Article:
Birth · Human Dignity · Motherhood · Relationships

Come Away and Rest

“This culture places too much pressure on new mothers to jump right back into everything right away when it should be encouraging others to take care of her so she can rest,” I’ve said to more than a few persons. “A menstruating woman isn’t supposed to be doing; she’s supposed to be being. It’s her time to rest and reflect. Her time for doing will come later,” I say to all my Natural Family Planning clients, and well, to anyone who will listen. It seems a lot of my work is encouraging people to take breaks. I finally decided to listen to my own advice. I gave birth about two months ago for the fourth time. My midwife gave strict orders for me to rest. For the first week I should be primarily lying or sitting, she said.

My husband and I at home showing Mateo to his older sisters on the day of his birth.
My husband and I at home showing Mateo to his older sisters on the day of his birth. 

So that’s what I did. Unlike with the births of my daughters, where I know I did too much too soon, this time I stayed lying or sitting, and I slept a lot. I noticed how much sooner my body was healing this time around. One day, while I was lying in my bed, just awake from my nap with my son and now nursing him, I thought about rest.

It’s really hard to rest — at least it is for me, and I suspect it is for many people. There’s always so many volunteer opportunities for some very worthy causes. There’s work, appointments, bills, housework, meals, kids, and on and on. It seems there’s more to do than any of us has time for. After having just given birth, however, there were all the same things to do, but I knew that it wasn’t my job to do them. My job was to rest. It struck me as an odd thing. It was obvious to me that God’s will for me at that moment was not to do, but to be. In fact, if I had jumped out of bed at that moment and started trying to do a bunch of housework, pay bills, answer emails, and the like, I knew I would be going against God’s will.

Why has that never struck me before? In fact, every Sunday God calls me to rest, yet how often do I do instead? It seems like such a loving command from such a loving God. To realize that God doesn’t want me to run myself ragged into the ground with accomplishing so many things, to think that God doesn’t want me to be stressed or frantic with finishing the maximum amount of tasks in the most efficient way possible, but instead He says to me, “Come away by yourself to a deserted place and rest awhile.”

It seems to me that to rest is an act of humility. I must be humble enough to know that everything does not depend on me. Others are capable too. I must avoid the temptation to become indispensable in order to empower others to do the work so that I can rest when needed. Resting is an act of trust. I must trust in God that the necessary things will get done, and again, that all does not depend on me. Finally, to rest is to affirm our own dignity. Unlike the gods of the ancients, the God of Abraham did not create people to be His slaves. We are created in the image and likeness of God, created with dignity, and therefore we must rest. We do not earn our worth by our accomplishments. Our worth is a free gift, and to rest is to live according to the dignity that is ours.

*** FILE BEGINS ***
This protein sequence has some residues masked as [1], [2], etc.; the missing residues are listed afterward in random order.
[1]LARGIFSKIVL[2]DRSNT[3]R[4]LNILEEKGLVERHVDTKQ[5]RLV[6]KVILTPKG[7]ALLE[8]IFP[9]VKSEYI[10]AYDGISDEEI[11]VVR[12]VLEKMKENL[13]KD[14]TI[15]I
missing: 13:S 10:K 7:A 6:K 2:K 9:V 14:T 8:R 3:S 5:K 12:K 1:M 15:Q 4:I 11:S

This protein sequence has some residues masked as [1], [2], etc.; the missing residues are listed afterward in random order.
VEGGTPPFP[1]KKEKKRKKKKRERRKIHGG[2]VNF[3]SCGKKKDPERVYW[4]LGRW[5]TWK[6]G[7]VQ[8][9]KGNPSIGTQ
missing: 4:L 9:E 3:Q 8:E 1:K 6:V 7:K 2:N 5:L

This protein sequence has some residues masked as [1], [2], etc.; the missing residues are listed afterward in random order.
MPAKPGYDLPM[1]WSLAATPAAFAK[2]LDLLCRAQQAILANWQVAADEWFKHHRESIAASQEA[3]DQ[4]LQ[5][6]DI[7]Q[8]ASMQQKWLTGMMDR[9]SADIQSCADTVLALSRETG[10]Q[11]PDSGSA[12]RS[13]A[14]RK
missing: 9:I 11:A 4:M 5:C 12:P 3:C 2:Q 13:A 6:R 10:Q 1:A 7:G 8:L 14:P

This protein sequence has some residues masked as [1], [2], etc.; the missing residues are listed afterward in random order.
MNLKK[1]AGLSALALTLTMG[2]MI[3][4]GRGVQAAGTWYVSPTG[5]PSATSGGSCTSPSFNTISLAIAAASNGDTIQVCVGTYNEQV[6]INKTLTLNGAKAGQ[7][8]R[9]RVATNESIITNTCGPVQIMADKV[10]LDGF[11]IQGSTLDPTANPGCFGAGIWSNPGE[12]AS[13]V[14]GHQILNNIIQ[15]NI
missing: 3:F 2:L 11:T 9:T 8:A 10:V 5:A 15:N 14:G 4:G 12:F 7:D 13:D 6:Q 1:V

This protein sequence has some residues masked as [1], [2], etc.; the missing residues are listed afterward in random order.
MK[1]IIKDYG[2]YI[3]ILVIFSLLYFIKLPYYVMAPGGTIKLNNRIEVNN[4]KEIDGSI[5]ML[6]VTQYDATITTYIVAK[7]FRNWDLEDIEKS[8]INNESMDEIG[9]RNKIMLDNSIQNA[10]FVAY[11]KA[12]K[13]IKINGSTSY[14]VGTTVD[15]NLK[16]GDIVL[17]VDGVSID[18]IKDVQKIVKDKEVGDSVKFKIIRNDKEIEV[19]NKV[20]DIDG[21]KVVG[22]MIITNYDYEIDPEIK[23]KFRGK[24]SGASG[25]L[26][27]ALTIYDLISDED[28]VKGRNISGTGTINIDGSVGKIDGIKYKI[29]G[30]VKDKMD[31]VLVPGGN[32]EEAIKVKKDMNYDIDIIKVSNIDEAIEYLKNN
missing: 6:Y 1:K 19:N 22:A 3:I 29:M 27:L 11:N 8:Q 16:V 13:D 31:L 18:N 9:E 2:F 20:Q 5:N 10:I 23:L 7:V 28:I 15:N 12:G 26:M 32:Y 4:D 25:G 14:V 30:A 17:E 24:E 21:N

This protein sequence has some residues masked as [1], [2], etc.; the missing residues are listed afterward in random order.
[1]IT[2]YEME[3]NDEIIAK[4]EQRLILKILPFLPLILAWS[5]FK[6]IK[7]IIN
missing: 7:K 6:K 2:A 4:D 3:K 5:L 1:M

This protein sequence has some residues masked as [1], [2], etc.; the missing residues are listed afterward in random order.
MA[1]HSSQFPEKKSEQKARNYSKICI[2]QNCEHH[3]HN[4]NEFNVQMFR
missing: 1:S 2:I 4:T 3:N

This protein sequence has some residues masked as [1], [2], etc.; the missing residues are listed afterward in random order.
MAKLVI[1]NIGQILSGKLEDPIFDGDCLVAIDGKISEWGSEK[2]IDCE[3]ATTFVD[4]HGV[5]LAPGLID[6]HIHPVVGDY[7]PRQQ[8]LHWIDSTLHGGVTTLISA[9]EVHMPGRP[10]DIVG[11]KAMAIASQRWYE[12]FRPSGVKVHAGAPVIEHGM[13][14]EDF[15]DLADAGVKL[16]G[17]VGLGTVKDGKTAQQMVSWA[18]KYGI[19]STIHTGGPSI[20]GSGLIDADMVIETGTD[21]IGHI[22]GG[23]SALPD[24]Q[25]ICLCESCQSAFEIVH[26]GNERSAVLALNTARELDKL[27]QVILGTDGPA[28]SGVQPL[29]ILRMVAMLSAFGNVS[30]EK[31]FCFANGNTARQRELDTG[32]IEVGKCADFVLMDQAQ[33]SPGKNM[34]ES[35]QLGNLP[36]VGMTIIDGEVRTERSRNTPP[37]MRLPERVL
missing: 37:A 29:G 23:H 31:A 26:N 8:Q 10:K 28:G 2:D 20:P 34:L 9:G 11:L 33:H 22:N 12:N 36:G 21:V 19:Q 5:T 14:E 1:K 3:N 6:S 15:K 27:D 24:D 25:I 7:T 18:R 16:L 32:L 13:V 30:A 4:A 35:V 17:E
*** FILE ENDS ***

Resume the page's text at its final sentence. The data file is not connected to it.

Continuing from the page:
And now it is September. A frenetic month of back to doing for many people. Last year’s homeschooling was for me a year of anxiety. Were my children learning enough? Was I doing enough? Surely we needed to do more and learn more, and do it quicker and learn faster! I even looked into the possibility of sending my children to school for this year. Although I had felt when my oldest was five that God was calling us to follow the unschooling approach for our children’s education, I wondered if God was calling us to now abandon it. The school that would have been a good fit for us was already full however. That fact seemed like one instance among many that reaffirmed this path that we are on. Even though I always said that it didn’t matter when children learn to read as long as they do eventually learn it, I secretly worried about my ten-year-old. Last year she was reading slowly and not on “grade level”. Then, seemingly overnight, she was suddenly reading adolescent chapter books with ease. I guess I could’ve relaxed.

In my household responsibilities too, I keep hearing the whispers to let go and to trust. “My yoke is easy and my burden is light,” says Jesus. I need to listen and to learn this message, like when I let the messy living room or kitchen ruin my peace. I need to remember this message when I look at my to-do list and see that there are many things to get done, more than I have the time to do. I’ve been doing better at living in the present moment and being at peace with whatever task is before me, practicing peace when I snuggle with my baby while the laundry stays piled up, or even when dinner is late to the table. I keep telling myself that God will give me the time to do that which He wills me to do. Slowly, slowly I am learning that there is a way to go about my tasks that is rushed and full of anxiety, and there is a way of being that is calm and even restful in the midst of doing.

“Be still, and know that I am God.” Ps 46:10

 

 

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